Documention-based care (DBC) package for chronic low back pain (2004-2008)
Stephen P Ambu¹, Joon W Mak¹, Cho Naing¹, Nagarajah LH Leong² Wee H Kee³
¹International Medical University, Kuala Lumpur Malaysia
²Open University Malaysia
³Documentation Based Care (Malaysia), Kuala Lumpur, Malaysia
Introduction: Low back pain has an important clinical, social, economic, and public health impact. Objectives of the study were (i) to estimate the effects of document- based-care package on pain, disability and back-related function in chronic low back pain patients, and (ii) to identify factors affecting the improvement of the functional status of patients.
Methods: A documentary analysis of the survey data available in the database of the documentary-based-care clinic in Malaysia from 2004 to 2008. Survey data were collected by the clinic staff using piloted and well accepted standardized test instruments of psychosocial and socioeconomic questionnaires. Descriptive statistics were applied for the changes in pain, functional status, back-related function, self-experienced improvement, patient satisfaction, and adverse effects, before and after care.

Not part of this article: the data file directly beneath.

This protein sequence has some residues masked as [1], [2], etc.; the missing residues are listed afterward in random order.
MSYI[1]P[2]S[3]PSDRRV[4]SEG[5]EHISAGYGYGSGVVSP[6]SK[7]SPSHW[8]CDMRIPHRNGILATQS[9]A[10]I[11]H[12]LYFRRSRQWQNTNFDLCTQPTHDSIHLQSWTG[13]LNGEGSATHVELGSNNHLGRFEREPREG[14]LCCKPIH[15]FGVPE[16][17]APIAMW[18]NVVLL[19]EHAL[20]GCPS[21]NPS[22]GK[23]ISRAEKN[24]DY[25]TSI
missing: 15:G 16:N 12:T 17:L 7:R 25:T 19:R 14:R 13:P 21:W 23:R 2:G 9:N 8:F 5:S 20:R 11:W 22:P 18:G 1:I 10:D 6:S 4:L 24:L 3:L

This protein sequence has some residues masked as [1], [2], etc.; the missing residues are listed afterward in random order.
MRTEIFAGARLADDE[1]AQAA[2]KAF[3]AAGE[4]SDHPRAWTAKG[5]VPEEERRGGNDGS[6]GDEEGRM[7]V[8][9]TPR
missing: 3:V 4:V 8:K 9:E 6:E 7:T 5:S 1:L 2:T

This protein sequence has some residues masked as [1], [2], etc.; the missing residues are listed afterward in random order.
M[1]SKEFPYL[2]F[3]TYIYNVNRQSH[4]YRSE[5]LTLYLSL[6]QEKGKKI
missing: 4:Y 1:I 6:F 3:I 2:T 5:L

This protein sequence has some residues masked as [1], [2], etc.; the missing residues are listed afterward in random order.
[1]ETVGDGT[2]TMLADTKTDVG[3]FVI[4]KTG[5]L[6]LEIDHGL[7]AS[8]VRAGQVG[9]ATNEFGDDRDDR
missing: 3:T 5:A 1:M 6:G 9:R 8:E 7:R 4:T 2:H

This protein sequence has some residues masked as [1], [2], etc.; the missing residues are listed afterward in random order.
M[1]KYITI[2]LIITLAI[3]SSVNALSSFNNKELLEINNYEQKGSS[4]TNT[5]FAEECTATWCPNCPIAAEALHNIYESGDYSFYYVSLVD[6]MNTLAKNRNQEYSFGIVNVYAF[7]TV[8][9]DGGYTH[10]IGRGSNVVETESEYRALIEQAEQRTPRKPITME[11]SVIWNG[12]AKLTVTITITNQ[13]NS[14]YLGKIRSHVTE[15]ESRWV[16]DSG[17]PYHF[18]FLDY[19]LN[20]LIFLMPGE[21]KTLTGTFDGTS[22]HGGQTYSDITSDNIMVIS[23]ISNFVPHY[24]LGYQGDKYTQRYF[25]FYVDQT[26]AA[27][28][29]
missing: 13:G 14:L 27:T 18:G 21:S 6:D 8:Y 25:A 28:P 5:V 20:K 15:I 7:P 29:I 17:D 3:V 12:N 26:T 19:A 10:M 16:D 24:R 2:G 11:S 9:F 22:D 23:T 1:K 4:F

Results: A total of 268 cases were identified in 2004-2008. The indicators showed, over all, after undertaking the DBC package, pain intensity was reduced by 31.4% (VAS: 62.54 to 42.9) and the level of depression was reduced by 7.6% (RBDC: 6.49 to 6.0).
Conclusions: The findings of the present documentary study support the aim that the DBC package was planned to achieve. This could be substantiated with further studies of larger samples with more variables.
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